Johannes Edvaldsson 1950-2021


Johannes Edvaldsson was in some ways very unfortunate in his Celtic career. Yet he had his moments of glory as well, not least in the 1979 season when he was one of the famous 10 men who won the League.

Not very many Icelanders have played for Celtic, and he was a complete unknown when he arrived in 1975. His first season 1975/76 was an unlucky one in several respects. McNeill had now gone, and surely Johannes would have benefitted from playing alongside McNeill for a few games at least.

It was also that season in which Jock Stein was injured in hospital recovering from a horrific road accident, and once again Johannes would have benefitted from playing under Stein at the start of his career. But there was also the general point that it was quite simply a bad season for Celtic who had in some ways reached the end of their course and were running out of steam, whereas this was the time when Rangers at last struck back.

Edvaldsson came across as an earnest, honest journeyman, a little error prone and certainly a little short of pace now and again. Occasionally he was on the wrong end of the understandable but occasionally misguided wrath of the frustrated supporters.

Next season 1976/77 saw Stein return and he bought Pat Stanton from Hibs. This was a move which seemed to mean curtains for the likeable and hard-working Icelander, especially when, Stanton being ineligible, Johannes played in that unhappy League Cup final against Aberdeen in November 1976. But Edvaldsson took this on the chin and fought back to win a League and Cup double, sometimes covering for an injury to Roddie MacDonald, and at other times proving an excellent utility man with a certain versatility. In the Scottish Cup final, for example he wore no 8 on his pants, and attacked, defended and played in the midfield ubiquitously.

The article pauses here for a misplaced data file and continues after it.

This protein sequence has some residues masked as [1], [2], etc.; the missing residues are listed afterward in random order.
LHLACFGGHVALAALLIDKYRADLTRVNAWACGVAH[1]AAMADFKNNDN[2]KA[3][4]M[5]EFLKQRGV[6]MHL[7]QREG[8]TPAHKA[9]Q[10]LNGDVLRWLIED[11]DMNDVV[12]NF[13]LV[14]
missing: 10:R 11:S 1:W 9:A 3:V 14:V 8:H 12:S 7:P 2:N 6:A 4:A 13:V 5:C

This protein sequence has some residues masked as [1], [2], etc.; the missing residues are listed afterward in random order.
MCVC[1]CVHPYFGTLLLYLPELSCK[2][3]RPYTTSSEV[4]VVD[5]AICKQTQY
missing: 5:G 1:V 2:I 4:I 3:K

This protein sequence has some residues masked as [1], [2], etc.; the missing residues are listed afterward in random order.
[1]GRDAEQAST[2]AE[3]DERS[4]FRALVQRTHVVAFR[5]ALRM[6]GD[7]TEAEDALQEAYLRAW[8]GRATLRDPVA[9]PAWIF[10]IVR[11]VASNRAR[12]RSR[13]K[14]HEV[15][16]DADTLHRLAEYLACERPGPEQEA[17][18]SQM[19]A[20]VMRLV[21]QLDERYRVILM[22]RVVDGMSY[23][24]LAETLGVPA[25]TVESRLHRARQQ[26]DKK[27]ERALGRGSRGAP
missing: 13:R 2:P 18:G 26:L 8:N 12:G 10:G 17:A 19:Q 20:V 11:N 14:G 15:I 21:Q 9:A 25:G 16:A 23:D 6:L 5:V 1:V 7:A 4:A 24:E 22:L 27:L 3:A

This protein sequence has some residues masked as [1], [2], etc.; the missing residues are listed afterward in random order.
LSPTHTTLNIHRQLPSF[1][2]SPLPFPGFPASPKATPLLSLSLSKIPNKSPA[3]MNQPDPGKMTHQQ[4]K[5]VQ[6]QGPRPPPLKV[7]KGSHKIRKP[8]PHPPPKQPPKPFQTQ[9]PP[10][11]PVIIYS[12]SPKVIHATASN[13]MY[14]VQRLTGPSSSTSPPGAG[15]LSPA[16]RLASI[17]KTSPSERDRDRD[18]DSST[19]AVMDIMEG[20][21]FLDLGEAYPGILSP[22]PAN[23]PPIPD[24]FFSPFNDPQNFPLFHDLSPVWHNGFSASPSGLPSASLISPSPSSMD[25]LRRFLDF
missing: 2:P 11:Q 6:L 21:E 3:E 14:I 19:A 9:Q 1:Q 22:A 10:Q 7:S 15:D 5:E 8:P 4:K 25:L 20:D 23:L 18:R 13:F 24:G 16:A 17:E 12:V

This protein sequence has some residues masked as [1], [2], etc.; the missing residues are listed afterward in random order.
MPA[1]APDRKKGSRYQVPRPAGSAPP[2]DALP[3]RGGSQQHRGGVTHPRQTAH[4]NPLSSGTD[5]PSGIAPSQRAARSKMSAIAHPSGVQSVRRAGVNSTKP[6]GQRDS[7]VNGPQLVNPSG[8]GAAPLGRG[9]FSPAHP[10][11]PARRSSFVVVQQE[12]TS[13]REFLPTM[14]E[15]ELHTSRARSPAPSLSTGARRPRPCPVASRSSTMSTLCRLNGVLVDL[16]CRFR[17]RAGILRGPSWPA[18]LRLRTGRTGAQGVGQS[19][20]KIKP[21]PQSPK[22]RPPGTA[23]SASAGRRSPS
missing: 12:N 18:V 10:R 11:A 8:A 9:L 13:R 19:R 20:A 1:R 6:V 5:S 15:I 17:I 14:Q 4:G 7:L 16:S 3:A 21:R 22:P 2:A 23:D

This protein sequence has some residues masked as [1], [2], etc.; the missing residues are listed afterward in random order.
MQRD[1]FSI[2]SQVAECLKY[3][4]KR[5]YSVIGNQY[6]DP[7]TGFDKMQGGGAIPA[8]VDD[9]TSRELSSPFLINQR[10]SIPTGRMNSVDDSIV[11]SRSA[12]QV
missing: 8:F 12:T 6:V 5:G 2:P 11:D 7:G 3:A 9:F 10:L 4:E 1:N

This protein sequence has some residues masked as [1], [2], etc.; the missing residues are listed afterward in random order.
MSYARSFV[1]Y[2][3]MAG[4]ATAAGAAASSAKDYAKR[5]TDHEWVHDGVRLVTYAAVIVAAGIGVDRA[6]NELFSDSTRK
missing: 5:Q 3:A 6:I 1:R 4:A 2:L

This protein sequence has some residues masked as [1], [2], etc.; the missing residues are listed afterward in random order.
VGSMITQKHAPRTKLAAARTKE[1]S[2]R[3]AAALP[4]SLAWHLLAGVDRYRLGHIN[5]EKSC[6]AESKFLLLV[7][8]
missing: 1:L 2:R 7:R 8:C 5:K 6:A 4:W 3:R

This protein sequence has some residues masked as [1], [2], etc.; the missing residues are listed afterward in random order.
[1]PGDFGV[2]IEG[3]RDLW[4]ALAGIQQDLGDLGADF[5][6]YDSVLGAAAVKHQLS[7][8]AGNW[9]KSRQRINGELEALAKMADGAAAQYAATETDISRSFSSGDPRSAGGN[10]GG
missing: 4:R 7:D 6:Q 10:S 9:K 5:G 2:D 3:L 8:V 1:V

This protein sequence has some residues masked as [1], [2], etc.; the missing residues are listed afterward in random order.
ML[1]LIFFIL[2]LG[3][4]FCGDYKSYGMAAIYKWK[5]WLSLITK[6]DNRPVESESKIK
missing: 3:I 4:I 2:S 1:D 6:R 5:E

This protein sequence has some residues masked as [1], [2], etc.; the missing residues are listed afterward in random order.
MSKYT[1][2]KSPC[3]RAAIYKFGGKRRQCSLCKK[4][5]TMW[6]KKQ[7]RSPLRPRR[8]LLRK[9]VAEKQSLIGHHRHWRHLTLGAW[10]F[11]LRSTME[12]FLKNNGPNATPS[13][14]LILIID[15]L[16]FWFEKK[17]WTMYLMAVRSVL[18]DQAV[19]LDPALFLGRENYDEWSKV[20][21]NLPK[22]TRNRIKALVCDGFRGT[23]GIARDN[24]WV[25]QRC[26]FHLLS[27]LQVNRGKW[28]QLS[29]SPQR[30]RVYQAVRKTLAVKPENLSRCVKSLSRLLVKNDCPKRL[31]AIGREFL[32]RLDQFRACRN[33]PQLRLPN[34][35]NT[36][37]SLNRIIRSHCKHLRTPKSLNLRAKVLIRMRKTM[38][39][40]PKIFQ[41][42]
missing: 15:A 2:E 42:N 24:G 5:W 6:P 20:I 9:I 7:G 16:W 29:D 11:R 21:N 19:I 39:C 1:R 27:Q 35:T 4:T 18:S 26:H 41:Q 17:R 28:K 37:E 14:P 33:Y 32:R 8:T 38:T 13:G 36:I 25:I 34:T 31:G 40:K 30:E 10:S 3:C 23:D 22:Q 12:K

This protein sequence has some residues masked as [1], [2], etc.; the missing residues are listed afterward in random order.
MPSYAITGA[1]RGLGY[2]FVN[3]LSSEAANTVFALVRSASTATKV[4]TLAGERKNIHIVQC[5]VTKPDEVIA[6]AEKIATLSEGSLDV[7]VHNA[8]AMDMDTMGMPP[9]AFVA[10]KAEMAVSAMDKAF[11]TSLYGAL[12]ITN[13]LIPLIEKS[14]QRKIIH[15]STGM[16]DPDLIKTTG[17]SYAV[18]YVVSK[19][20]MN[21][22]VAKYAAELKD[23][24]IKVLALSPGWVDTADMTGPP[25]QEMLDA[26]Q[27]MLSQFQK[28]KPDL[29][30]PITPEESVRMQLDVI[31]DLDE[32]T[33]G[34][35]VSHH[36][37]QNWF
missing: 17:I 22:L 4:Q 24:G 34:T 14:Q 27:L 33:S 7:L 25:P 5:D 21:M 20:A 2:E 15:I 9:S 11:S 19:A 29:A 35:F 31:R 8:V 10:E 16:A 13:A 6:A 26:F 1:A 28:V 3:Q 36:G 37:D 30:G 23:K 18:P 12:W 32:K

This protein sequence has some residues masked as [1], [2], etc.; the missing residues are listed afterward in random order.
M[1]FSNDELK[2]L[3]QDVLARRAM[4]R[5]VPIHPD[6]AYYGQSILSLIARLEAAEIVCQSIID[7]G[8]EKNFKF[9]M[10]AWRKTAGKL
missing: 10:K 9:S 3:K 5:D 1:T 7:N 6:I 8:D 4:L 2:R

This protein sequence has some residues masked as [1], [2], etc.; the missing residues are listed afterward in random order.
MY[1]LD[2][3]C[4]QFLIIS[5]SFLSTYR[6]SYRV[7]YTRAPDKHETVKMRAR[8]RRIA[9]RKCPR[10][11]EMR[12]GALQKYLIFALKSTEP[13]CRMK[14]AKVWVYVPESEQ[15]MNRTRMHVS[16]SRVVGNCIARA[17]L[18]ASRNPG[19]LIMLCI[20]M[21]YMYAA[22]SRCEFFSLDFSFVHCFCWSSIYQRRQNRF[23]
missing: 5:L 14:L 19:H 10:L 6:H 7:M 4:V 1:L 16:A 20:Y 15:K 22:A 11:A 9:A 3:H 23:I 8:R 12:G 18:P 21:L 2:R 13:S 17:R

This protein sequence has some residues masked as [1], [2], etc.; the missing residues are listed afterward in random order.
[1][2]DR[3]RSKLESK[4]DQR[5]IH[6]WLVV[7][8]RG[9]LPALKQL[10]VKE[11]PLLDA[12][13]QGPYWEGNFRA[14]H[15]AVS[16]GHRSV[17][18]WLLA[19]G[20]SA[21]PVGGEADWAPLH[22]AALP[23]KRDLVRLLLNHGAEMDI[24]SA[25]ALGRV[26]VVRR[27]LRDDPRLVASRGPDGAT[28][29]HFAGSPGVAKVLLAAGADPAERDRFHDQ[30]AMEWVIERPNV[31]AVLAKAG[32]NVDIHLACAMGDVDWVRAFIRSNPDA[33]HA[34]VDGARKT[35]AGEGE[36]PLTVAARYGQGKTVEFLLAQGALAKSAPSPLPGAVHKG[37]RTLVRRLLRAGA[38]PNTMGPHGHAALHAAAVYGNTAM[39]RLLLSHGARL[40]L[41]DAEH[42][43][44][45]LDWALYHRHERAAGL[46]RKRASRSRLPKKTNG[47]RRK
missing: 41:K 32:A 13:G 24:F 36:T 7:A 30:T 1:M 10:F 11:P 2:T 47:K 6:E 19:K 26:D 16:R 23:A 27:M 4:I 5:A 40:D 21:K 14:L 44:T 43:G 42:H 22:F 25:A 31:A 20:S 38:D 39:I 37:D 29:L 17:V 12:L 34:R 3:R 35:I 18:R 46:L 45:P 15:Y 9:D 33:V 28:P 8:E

1977 was a great year, but Edvaldsson, like everyone else at Celtic Park, found 1977/78 a prolonged nightmare, and a self-inflicted one at that after the sale of Kenny Dalglish. Nothing that anyone did seemed to work, but Shuggy did his best, ignoring the booing and the barracking, and winning the respect of the more intelligent of the support by his hard work and reliability. But it was a dreadful season for the club.

For a long time 1978/79 did not look as if it were to be any better, as the team under new Manager Billy McNeill struggled to find form. Edvaldsson played more or less all season, sometimes earning praise, other times abuse, but he always worked hard and did what he could, earning his reward on that glorious night of 21 May 1979 when the League was won in the most unbelievable and romantic of circumstances. He was a hero that night, but it was more or less his swansong, as he hardly played at all in 1979/80 and was on his way to America in summer 1980.

“Shuggy” was a good versatile player with a strength in the air. He was well respected by the team mates and opponents, and loved by quite a few of the Celtic faithful. His only problem was that he came at the wrong time to a team that had peaked. It would have been nice to have seen him in a great Celtic team. The team that he came to was good, but not great. That phrase might also be applied to Shuggy himself, but he, quite rightly, can claim an honourable place in Celtic history.

Two Scottish League medals and a Scottish Cup medal will testify to that.

David Potter

About Author

I am Celtic author and historian and write for The Celtic Star. I live in Kirkcaldy and have followed Celtic all my life, having seen them first at Dundee in March 1958. I am a retired teacher and my other interests are cricket, drama and the poetry of Robert Burns.

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